Thursday, November 30, 2006

Ship in a Bottle

The club has had a number of meetings where the art of building a model ship in a bottle has been discussed. We have had it in mind to do a ship in a bottle as a club project but that has yet to happen.

One of the reasons for this is that building a ship in a bottle is a very personal project. Another may be that not everyone enjoys the same type or brand of booze. Everyone I know who has given instruction on building a ship in a bottle has said the first step is to drink the contents of the bottle.

Actually what is really being done with a ship in a bottle is that the modeller is building a small diorama or scene in a bottle that has a ship in it. As you can see from the ship in a bottle shown here, there is a small island with a light house and the ship sails safely on the ocean nearby.

Building a ship in a bottle requires a set of skills very specific to the task. One must be able to sculpt and paint an ocean setting. The modeller needs to build all the necessary tools, as no manufacturer makes them. To finish off the model one also needs to be able to tie that fancy knot that goes around the neck of the bottle.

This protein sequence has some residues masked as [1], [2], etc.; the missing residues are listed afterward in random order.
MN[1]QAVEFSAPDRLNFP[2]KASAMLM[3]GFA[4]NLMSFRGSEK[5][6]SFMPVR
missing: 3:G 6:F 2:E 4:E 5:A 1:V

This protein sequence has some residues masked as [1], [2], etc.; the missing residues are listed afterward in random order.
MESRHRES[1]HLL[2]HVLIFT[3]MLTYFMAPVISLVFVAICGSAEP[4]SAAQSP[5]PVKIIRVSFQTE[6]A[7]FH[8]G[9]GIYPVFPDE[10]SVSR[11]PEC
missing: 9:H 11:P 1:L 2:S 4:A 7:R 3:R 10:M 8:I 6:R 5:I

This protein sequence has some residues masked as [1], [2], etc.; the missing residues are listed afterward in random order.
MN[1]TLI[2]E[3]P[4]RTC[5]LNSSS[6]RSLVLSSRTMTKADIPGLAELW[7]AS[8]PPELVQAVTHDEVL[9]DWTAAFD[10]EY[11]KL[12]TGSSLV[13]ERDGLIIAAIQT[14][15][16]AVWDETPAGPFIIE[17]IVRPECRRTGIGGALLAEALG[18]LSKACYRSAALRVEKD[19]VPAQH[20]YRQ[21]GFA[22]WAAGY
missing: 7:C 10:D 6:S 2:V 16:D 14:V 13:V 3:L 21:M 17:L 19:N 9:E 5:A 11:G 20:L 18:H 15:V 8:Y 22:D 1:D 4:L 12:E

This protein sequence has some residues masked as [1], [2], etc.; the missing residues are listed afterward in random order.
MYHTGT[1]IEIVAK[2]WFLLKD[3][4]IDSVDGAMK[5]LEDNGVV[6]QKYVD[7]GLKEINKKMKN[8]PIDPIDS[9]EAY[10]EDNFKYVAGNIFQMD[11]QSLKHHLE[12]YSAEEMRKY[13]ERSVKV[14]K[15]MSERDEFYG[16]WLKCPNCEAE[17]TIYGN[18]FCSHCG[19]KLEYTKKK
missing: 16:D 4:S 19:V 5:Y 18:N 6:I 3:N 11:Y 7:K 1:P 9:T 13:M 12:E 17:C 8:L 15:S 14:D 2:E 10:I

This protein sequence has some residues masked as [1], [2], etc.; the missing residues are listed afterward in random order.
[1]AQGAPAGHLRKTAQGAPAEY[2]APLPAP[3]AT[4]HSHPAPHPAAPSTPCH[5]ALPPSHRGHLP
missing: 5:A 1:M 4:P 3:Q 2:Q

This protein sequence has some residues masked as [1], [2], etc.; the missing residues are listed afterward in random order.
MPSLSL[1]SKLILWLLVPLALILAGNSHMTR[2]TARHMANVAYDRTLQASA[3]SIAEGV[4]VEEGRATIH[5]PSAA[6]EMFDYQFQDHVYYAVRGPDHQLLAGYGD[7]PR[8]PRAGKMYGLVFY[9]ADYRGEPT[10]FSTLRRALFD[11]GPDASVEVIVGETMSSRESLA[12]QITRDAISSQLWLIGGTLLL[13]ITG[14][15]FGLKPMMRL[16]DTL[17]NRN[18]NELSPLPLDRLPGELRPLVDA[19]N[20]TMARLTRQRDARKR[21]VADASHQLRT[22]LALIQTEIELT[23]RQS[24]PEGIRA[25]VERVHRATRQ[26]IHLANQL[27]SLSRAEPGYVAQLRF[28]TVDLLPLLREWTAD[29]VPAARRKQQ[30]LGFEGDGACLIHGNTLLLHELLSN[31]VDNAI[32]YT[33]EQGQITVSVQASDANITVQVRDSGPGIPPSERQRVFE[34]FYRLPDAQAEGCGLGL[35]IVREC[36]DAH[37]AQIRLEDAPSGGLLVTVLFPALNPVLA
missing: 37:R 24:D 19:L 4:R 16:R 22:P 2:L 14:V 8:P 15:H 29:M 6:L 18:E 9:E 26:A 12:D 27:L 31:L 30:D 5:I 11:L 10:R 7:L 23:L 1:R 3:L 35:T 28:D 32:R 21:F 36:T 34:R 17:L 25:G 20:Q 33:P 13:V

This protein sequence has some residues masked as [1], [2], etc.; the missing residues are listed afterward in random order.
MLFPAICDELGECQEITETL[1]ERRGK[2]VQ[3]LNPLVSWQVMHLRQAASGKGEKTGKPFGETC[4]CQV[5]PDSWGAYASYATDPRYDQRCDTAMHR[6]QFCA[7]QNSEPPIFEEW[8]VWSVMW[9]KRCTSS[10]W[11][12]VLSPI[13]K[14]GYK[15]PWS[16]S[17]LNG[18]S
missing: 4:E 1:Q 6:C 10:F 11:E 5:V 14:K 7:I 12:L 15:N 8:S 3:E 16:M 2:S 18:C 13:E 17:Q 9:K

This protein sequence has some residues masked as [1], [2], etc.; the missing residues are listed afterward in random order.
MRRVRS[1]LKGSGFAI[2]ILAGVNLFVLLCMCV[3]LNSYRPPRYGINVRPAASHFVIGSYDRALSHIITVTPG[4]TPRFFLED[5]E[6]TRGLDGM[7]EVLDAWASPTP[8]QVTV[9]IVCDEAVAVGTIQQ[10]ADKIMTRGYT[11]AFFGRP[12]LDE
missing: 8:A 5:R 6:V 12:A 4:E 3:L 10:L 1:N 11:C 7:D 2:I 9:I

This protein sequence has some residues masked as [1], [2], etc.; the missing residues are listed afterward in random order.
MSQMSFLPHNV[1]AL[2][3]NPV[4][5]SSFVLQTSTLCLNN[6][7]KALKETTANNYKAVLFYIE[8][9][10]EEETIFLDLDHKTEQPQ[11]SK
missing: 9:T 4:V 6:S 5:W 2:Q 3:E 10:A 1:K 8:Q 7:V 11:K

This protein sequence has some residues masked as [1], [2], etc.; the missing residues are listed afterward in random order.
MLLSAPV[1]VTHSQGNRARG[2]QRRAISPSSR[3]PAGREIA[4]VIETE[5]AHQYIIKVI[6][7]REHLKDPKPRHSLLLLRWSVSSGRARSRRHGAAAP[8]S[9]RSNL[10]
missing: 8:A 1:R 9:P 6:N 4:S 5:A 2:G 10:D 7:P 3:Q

The other essential quality needed to build a ship in a bottle is a great deal of patience. There is a great deal of deserved satisfaction that goes with completing one of these and every one of them becomes a family heirloom.

Tuesday, November 28, 2006

Fairmile Hull

This is a hull for a Fairmile 'B' in 1:24 scale (½" to 1 foot). The sheet of paper under the model is part of the set of plans being used for the model's construction. The hull is fiberglass and would be very suitable for a radio control model. In this case I believe the finished model is destined for a display case and not the pond. Hopefully there will be more to report on this model at a later time.

Sunday, November 26, 2006

Conversion of a WWII “Big Gun” Cruiser to a Guided Missile Cruiser

In 1952 the US Navy converted two WWII heavy cruisers to carry the Terrier I missiles. USS Boston was the first one to emerge in 1955 with new bridge, superstructure, mast, funnel, missile launchers and fire control gears.
USS Boston CAG 1

There is no plastic kit available for this ship in 1:700 scale. Revell makes one from the 50’s in a larger scale. A 1:700 scale model of the Boston was built by modifying a Trumpeter kit of the USS Baltimore.

Baltimore Class Heavy Cruiser

The hull, the main deck and some of the fittings were used. The rest was scratch built from styrene sheets and shapes.